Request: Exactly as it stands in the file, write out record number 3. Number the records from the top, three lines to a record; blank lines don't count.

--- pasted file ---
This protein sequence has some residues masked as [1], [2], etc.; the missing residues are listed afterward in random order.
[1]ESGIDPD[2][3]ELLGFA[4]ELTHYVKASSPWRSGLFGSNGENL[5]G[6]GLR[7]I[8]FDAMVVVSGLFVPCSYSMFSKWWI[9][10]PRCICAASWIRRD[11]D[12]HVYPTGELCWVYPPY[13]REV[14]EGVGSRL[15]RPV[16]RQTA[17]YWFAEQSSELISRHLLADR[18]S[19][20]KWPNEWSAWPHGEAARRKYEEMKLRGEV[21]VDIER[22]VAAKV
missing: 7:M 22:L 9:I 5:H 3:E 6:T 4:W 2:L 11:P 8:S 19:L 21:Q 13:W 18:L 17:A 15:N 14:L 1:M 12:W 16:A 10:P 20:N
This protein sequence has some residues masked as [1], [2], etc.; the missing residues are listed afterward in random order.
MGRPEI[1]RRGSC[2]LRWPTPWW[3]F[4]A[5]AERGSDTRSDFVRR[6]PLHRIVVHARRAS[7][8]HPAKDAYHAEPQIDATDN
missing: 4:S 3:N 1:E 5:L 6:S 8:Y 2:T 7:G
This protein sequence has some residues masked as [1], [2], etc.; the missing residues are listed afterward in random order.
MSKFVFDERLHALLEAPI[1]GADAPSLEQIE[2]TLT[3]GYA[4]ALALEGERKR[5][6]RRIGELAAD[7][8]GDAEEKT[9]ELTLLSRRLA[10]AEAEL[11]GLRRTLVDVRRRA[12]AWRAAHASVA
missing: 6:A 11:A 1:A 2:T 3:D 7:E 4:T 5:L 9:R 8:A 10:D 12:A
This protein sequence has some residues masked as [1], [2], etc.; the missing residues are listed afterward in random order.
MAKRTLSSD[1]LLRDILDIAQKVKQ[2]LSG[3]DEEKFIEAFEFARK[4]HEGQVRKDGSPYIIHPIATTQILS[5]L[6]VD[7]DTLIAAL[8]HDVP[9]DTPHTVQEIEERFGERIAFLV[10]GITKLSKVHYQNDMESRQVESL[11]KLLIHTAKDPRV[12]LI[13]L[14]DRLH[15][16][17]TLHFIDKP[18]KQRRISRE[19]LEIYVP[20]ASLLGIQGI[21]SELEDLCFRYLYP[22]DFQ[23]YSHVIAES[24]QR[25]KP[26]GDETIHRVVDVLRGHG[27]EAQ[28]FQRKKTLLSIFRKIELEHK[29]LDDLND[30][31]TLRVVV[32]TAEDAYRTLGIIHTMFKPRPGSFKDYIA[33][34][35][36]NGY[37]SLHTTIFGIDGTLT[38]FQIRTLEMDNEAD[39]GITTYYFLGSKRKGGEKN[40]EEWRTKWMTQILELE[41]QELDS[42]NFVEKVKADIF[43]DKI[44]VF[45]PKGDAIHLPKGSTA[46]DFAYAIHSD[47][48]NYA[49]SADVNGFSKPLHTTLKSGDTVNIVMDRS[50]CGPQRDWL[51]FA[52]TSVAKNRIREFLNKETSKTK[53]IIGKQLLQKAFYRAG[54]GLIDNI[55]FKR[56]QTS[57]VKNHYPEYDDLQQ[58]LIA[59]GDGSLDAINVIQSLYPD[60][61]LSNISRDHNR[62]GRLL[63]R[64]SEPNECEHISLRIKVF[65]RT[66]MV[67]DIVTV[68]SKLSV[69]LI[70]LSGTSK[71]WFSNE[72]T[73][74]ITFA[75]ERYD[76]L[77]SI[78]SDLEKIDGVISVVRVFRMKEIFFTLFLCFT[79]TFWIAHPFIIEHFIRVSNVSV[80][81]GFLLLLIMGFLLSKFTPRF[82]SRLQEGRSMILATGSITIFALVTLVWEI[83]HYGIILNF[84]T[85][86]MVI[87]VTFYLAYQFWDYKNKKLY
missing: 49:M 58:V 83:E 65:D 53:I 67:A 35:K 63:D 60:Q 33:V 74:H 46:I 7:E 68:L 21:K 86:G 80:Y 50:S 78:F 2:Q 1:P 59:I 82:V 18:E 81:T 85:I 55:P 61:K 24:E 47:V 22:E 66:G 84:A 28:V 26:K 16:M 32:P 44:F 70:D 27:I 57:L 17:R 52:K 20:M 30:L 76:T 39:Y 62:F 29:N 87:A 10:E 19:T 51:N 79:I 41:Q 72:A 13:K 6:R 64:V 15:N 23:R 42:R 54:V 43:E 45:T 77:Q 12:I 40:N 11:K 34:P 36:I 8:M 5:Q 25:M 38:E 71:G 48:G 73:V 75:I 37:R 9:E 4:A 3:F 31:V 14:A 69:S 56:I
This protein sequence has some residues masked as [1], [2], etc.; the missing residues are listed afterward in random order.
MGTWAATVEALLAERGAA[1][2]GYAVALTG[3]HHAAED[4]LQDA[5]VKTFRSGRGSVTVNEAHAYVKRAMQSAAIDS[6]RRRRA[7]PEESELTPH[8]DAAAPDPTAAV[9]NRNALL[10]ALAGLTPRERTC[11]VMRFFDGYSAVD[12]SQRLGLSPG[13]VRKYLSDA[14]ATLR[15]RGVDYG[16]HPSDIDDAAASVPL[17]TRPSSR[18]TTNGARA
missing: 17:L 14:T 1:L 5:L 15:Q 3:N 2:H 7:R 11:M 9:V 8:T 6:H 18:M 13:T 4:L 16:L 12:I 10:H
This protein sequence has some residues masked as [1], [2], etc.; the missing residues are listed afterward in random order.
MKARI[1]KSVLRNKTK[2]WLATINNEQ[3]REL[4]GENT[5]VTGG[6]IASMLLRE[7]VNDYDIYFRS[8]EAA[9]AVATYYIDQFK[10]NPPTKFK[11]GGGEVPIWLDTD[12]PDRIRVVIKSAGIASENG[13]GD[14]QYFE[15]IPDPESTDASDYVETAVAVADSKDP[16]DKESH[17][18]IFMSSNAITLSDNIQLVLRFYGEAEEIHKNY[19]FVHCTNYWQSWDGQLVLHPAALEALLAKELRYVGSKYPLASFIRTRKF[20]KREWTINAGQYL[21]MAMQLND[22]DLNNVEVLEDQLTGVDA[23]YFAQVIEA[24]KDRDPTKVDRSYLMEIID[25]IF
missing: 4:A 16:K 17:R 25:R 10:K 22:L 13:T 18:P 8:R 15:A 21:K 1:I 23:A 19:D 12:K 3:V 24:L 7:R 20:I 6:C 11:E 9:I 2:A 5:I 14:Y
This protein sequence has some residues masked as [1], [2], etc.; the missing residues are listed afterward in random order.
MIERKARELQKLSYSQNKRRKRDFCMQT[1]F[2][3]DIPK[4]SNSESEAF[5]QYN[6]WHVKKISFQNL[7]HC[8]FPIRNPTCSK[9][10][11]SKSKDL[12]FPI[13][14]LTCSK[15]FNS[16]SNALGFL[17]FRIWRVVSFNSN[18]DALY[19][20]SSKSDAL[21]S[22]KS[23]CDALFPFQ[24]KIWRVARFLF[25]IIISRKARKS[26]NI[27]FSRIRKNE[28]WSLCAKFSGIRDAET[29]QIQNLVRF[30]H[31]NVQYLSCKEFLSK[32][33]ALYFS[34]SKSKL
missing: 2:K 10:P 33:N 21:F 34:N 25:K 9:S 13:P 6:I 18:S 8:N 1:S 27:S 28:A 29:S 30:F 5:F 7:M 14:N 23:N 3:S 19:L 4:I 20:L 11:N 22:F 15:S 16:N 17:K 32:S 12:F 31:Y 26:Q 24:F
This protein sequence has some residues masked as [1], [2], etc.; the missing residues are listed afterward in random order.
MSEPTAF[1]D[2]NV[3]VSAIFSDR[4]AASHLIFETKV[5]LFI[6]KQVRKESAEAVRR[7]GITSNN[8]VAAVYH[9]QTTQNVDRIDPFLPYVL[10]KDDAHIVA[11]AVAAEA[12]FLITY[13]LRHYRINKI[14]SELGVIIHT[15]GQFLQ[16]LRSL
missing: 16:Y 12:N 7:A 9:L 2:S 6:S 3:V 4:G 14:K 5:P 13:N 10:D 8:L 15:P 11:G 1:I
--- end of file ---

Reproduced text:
This protein sequence has some residues masked as [1], [2], etc.; the missing residues are listed afterward in random order.
MSKFVFDERLHALLEAPI[1]GADAPSLEQIE[2]TLT[3]GYA[4]ALALEGERKR[5][6]RRIGELAAD[7][8]GDAEEKT[9]ELTLLSRRLA[10]AEAEL[11]GLRRTLVDVRRRA[12]AWRAAHASVA
missing: 6:A 11:A 1:A 2:T 3:D 7:E 4:T 5:L 9:R 8:A 10:D 12:A